**If, during this time, you wish to wear a touch of jewelry, pearls are the answer. They are softening, sincere, welcoming, and a mood booster. Also, if your face mask is white, pearls are perfect for a coordinated look.**
Evolution of the Cluster Ring
Cluster rings have been worn at least as far back as the Georgian Era beginning 1747 and have continued to be popular to this day.
There are many variations on a cluster. While there is a classic cluster which is simply round or oval in shape featuring a prong set round cut stone in a halo around a central gemstone. There are many varieties of cluster-like settings that have either evolved from or are simply cluster-like.
These can then be broken down further for example a target setting which has two rows of gems instead of one or a halo setting which is perfectly round and has channel set gems as the cluster. But these are all interchangeable. Sometimes a halo is called a cluster and visa-versa. As explained above we usually stick to those definitions but there are no set rules.
Georgian clusters tend be more heavy-handed as the jewelry making techniques then were less refined. Settings were made in gold with blackened silver with heavier and more prominent prongs featuring rose and table cut diamonds. Victorian clusters came into their own. They feature more delicate prongs. It was during this time that the classic cluster really developed, the one we continue to see even in modern jewelry. Edwardian clusters began to feature more streamlined but still delicate features. Art Deco clusters fully embraced the clean lines and geometric motifs popular during the day. Platinum at this point is king.
WHY CHOOSE A CLUSTER ENGAGEMENT RING?
Cluster engagement rings often receive plenty of attention. The smaller stones compliment each other and offer extra sparkle. The additional character and style of a cluster ring make them a popular choice for those seeking a unique design.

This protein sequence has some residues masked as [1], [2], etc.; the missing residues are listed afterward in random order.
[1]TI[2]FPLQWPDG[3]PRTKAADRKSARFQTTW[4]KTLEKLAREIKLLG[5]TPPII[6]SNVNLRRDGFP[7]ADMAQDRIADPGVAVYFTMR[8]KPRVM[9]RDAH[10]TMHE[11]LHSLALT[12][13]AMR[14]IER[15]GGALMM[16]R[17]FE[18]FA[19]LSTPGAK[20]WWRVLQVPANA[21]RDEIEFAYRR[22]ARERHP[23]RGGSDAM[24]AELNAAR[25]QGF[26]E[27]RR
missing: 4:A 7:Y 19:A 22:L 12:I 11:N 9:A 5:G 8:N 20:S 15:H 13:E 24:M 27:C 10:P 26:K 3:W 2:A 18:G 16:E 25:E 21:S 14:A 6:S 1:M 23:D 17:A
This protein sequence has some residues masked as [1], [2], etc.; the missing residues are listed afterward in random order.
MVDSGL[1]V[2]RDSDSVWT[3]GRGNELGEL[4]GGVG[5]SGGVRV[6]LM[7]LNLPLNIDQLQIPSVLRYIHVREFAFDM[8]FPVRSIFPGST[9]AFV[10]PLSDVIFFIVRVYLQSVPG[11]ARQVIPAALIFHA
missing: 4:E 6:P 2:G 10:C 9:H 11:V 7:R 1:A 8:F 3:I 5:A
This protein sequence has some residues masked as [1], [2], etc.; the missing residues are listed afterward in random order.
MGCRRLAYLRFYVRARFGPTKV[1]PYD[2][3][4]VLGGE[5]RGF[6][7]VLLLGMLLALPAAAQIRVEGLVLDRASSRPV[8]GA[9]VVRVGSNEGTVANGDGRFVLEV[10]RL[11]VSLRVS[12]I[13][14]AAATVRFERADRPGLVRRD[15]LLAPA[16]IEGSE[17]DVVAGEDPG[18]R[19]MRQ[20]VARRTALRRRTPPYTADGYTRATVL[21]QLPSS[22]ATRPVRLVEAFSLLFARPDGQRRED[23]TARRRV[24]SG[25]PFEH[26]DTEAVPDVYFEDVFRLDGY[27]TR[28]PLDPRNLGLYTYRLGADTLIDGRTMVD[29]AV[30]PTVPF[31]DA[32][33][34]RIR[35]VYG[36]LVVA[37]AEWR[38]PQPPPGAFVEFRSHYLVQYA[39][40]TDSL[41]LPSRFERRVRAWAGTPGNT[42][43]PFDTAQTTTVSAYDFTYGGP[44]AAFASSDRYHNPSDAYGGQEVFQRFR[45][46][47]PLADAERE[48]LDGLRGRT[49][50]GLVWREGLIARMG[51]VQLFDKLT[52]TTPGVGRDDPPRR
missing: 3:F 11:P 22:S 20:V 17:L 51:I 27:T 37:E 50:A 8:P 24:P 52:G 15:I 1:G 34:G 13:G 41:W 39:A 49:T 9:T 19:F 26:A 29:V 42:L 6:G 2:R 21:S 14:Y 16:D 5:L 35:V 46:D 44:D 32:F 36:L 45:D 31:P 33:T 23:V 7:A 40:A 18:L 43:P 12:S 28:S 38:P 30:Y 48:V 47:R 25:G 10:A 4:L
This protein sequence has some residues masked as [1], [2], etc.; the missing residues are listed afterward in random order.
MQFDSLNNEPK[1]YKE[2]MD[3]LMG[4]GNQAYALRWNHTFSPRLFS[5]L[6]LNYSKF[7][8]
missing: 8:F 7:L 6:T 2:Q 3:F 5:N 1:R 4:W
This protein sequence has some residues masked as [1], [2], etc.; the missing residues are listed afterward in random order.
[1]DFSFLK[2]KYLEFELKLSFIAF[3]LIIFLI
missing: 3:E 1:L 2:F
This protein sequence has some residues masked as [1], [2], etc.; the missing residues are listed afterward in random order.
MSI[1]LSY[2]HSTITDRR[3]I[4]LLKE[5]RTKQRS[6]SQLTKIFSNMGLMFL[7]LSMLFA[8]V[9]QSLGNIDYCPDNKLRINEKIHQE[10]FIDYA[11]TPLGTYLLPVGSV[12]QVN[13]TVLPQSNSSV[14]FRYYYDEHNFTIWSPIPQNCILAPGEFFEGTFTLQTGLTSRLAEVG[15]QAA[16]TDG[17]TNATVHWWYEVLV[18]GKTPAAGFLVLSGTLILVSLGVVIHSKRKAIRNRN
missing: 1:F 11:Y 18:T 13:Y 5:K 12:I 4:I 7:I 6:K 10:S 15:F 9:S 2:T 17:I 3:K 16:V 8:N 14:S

Cluster settings also tend to carry an antique or vintage feel. In other words, cluster rings are timeless and can be passed down for generations.
Cluster settings usually feature round diamonds, as they’re the most common shape in the smaller carat weights. Round diamonds are also easy to group together to form other shapes.
With cluster engagement rings, the designs range from extravagant to simple and classic. Review a few styles before creating your own cluster ring.
Cluster engagement ring examples:
- Floral Diamond Cluster Engagement Ring
- Double Sunburst Halo Ring
- Sculpted Floral Engagement Ring
- Natural Pink Sapphire Cluster Ring
- Floral Embrace Diamond Ring
PROS AND CONS OF A CLUSTER SETTING
Review the pros and cons of a cluster set ring to help decide if it’s right for you. Consider the overall appeal of the setting along with its cleaning and maintenance requirements.
- Offers a unique look full of dimension and texture
- Gives the appearance of a larger center stone
- Can be designed to form a festive shape, like a flower or sunburst
- Provides a lower cost option to purchasing a larger diamond
- May complement smaller hands and fingers
- Usually requires more time and effort to clean due to multiple stones and crevices
- Smaller stones may become loose and fall out if not properly maintained
Margaret, Holly, Michelle and Larry.